Maya Lords and Lordship
The Formation of Colonial Society in Yucatán, 1350–1600
Published by: University of Oklahoma Press
Imprint: University of Oklahoma Press
When the Spanish arrived in Yucatán in 1526, they found an established political system based on lordship, a system the Spanish initially integrated into their colonial rule, but ultimately dismantled. In Maya Lords and Lordship, Sergio Quezada builds on the work of earlier scholars and reexamines Yucatec Maya political and social power, arguing that it operated not over territory, as previous scholars assumed, but rather through interpersonal relationships.
The changes to Maya culture imposed by Franciscan friars and Spanish lords worked to unravel the networks of personal ties that had empowered the highest Maya lords, and political power devolved to second-tier Maya lords. By 1600 Spanish rule had fragmented what was left of the interpersonal networks, draining power from the indigenous political structure.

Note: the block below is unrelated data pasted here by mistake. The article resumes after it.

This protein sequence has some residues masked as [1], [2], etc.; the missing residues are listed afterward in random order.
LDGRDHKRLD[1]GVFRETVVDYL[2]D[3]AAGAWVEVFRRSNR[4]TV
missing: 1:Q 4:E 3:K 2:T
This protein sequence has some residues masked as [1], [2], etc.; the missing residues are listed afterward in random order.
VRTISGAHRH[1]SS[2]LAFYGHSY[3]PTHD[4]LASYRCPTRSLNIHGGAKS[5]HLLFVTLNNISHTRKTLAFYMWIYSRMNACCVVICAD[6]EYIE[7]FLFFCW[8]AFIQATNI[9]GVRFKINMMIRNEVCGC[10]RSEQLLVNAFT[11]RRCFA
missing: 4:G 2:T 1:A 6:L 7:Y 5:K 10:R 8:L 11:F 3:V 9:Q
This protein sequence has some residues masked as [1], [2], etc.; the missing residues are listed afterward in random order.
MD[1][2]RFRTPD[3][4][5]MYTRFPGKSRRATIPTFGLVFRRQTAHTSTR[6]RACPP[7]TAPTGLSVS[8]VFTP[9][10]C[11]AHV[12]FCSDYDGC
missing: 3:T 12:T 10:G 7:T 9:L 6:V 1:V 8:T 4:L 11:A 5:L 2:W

Building on Quezada’s seminal 1993 study, Maya Lords and Lordship offers a fundamentally new vision of Maya political power, challenging the established views of anthropologists and ethnohistorians. Grounded in archival sources as well as historical and ethnographic literature, Quezada’s insights and conclusions will influence studies of the Postclassic and sixteenth-century Maya periods.